In my color class I find that this color scheme - double complementary tetradic - seems the most puzzling for students. That's until they realize that this is just two pairs of complements that are adjacent or next to each other on the color wheel. Like here:  yellow and violet is one pair, and yellow-orange and blue-violet is the second pair. That's all there is to it, complicated name non-withstanding.

See how the main colors of this sketch red-orange, yellow, blue-green and violet are positioned on a color wheel. They form a rectangle, this makes it a tetradic color scheme. Tetradic is a well balanced scheme, and this quality can be used in composition.

I invite you to practice color schemes to get familiar with them. Draw a sketch with each one of them. If it is an Urban Sketch, share it with us on our Facebook group. If not, just use it as an opportunity to practice.

Our next color topic will be Contrasts! See you then!

Tuesday, January 13, 2015

Sharpening Your Mind’s Eye – Memory Drawing

Tuesday Tips and Tricks

A photo flip sketch done after studying the photo for about 10 seconds.

Let’s face it almost all drawing is, in a way, memory drawing. Whether it’s a past vacation vista or the second it takes to look from your subject to your paper, it’s your mind’s eye holding the image for you to draw. The trick is to develop that eye to keep the image true while you transfer it to the paper. The tip is to do memory exercises – the sharpen your memory the better your drawing.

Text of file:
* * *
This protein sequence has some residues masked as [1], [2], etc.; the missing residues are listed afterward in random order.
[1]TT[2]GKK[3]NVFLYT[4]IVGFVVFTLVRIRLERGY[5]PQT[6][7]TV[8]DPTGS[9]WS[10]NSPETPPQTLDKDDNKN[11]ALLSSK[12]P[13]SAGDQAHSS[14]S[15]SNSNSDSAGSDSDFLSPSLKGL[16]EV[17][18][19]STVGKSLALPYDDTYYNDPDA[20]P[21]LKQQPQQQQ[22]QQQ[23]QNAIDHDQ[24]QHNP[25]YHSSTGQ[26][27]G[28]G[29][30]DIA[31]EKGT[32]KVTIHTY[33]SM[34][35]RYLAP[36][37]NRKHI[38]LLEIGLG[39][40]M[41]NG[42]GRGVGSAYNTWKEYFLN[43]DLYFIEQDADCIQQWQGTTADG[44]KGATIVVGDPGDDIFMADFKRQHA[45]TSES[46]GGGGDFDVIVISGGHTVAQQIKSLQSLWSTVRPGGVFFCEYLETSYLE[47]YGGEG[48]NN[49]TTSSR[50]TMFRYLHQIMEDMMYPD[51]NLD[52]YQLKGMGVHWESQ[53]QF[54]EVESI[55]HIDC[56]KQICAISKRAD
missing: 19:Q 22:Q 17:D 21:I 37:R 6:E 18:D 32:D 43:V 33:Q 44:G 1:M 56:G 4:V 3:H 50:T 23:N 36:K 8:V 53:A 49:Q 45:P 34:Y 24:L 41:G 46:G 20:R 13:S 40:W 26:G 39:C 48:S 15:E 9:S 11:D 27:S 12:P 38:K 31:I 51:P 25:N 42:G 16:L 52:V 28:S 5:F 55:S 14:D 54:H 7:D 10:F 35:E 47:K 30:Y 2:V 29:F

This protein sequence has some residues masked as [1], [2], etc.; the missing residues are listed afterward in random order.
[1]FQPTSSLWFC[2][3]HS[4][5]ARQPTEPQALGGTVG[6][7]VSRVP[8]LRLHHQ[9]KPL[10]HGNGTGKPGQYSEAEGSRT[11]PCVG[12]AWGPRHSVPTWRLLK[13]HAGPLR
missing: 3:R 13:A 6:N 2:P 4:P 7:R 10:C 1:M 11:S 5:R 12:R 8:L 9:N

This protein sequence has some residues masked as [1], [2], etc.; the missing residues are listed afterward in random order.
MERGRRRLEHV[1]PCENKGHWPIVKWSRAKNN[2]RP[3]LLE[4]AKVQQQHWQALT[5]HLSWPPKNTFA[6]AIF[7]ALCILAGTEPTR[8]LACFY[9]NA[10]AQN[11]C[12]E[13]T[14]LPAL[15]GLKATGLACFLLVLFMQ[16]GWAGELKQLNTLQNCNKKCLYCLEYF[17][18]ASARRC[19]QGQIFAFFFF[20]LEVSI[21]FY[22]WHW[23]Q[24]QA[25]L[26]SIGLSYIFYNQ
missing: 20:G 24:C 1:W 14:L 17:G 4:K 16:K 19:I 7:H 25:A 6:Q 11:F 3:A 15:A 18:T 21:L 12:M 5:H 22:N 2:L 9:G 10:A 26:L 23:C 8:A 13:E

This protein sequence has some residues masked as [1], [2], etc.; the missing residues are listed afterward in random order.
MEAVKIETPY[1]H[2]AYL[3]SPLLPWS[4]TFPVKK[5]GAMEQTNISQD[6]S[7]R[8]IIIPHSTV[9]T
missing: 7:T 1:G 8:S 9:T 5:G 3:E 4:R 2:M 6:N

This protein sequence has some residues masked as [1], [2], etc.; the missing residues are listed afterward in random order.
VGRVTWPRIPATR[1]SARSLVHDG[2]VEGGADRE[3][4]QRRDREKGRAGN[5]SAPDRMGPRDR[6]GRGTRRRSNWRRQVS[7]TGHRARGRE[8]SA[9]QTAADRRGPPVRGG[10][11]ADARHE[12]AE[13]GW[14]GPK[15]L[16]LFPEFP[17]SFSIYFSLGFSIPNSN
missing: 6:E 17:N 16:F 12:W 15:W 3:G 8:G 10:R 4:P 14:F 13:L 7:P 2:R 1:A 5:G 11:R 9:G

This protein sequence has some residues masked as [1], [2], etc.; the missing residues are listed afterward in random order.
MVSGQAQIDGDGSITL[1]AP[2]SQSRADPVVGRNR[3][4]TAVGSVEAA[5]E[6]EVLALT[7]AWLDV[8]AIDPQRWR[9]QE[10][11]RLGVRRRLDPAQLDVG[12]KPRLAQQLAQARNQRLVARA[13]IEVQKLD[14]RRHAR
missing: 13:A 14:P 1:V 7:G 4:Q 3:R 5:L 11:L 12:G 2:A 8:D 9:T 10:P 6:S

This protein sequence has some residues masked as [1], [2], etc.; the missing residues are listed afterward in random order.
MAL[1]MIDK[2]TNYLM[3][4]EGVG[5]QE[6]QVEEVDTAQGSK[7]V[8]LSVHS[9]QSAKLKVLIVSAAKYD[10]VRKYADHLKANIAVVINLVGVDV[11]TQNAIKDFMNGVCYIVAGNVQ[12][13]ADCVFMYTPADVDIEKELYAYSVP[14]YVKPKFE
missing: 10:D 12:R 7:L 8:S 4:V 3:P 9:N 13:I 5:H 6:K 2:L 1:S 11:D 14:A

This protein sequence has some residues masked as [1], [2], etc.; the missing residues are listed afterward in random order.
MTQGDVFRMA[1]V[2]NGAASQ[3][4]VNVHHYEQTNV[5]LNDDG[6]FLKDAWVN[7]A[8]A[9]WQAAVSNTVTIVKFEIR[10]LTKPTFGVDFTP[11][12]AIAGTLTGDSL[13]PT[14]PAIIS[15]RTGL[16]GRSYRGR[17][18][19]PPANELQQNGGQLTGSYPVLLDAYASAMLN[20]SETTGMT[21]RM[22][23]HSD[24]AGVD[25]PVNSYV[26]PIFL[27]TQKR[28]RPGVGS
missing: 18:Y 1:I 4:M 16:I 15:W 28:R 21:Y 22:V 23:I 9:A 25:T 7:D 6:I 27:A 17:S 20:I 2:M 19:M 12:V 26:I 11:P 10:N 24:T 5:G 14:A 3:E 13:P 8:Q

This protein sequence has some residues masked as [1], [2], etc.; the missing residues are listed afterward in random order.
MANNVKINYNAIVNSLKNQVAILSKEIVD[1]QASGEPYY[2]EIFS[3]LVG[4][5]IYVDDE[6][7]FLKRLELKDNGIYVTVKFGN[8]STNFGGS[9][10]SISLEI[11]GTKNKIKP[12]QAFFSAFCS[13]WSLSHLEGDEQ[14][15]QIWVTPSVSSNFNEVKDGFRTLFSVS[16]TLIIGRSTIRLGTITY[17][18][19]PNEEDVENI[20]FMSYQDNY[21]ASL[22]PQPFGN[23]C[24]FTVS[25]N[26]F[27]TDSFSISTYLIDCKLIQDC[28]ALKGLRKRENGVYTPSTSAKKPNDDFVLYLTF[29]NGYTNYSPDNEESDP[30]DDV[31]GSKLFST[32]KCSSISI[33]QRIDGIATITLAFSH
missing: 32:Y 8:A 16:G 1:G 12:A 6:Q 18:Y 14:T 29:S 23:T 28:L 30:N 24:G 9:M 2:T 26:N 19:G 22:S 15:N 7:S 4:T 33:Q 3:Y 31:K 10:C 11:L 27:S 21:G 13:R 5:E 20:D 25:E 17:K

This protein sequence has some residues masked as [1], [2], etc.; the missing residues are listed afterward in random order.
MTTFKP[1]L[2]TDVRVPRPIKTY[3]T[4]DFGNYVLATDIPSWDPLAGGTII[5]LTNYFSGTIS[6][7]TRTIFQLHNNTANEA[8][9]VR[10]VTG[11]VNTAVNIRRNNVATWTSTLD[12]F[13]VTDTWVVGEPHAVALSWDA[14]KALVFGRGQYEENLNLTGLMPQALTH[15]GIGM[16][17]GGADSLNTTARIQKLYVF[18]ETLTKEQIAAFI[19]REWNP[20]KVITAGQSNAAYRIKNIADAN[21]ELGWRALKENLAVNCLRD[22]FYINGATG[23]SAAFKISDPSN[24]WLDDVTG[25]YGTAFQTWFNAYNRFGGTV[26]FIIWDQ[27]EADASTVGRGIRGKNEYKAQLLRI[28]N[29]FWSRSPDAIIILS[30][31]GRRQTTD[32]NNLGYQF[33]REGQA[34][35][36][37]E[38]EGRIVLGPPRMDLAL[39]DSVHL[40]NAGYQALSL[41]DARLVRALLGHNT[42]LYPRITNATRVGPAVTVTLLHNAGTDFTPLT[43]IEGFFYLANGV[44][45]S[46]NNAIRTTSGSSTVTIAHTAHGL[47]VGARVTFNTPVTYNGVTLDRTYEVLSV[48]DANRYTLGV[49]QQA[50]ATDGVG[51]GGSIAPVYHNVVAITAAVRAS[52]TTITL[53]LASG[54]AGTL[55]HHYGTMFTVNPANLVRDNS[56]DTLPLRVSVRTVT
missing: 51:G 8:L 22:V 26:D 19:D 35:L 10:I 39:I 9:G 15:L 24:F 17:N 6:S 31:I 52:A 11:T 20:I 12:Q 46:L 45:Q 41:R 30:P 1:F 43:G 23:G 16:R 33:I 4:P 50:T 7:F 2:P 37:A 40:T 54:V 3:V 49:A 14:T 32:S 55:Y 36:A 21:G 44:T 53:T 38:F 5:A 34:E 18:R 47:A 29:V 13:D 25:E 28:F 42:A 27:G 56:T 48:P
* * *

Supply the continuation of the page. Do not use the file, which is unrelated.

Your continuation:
Here are a few games to get you started.

1. The Photo Flip 
You can use a photograph or an image from a magazine or newspaper. Choose something in the photo that attracts you. Study and simplify your chosen image carefully but quickly, twenty seconds tops.  Now, flip the photo over and draw what you remember. Try it again with the same photo, this time study it for ten seconds. How much more did you remember?

One of my favorite books on drawing is The Natural Way to Draw: A Working Plan for Art Study by Kimon Nicolaides (1891-1938) and one of my favorite quotes from the book is:
"Try not to remember merely the position of the model, just as when you memorize a poem you are not just trying to memorize just the shapes of the letters."

2. Quick Sips
Go to a cafe. Choose someone to draw. Observe them carefully. You won’t be able to control the amount of time you have since they will move. You can count on that! Now draw what you remember. Wait a bit and you’ll find they’ll return to the same pose again and again. Draw them again. And again. How do your sketches compare? While your waiting for them to return to the same pose choose another subject and use the same techniques.

Not done in a cafe but in a park watching my granddaughter play.

3. Red Light Green Light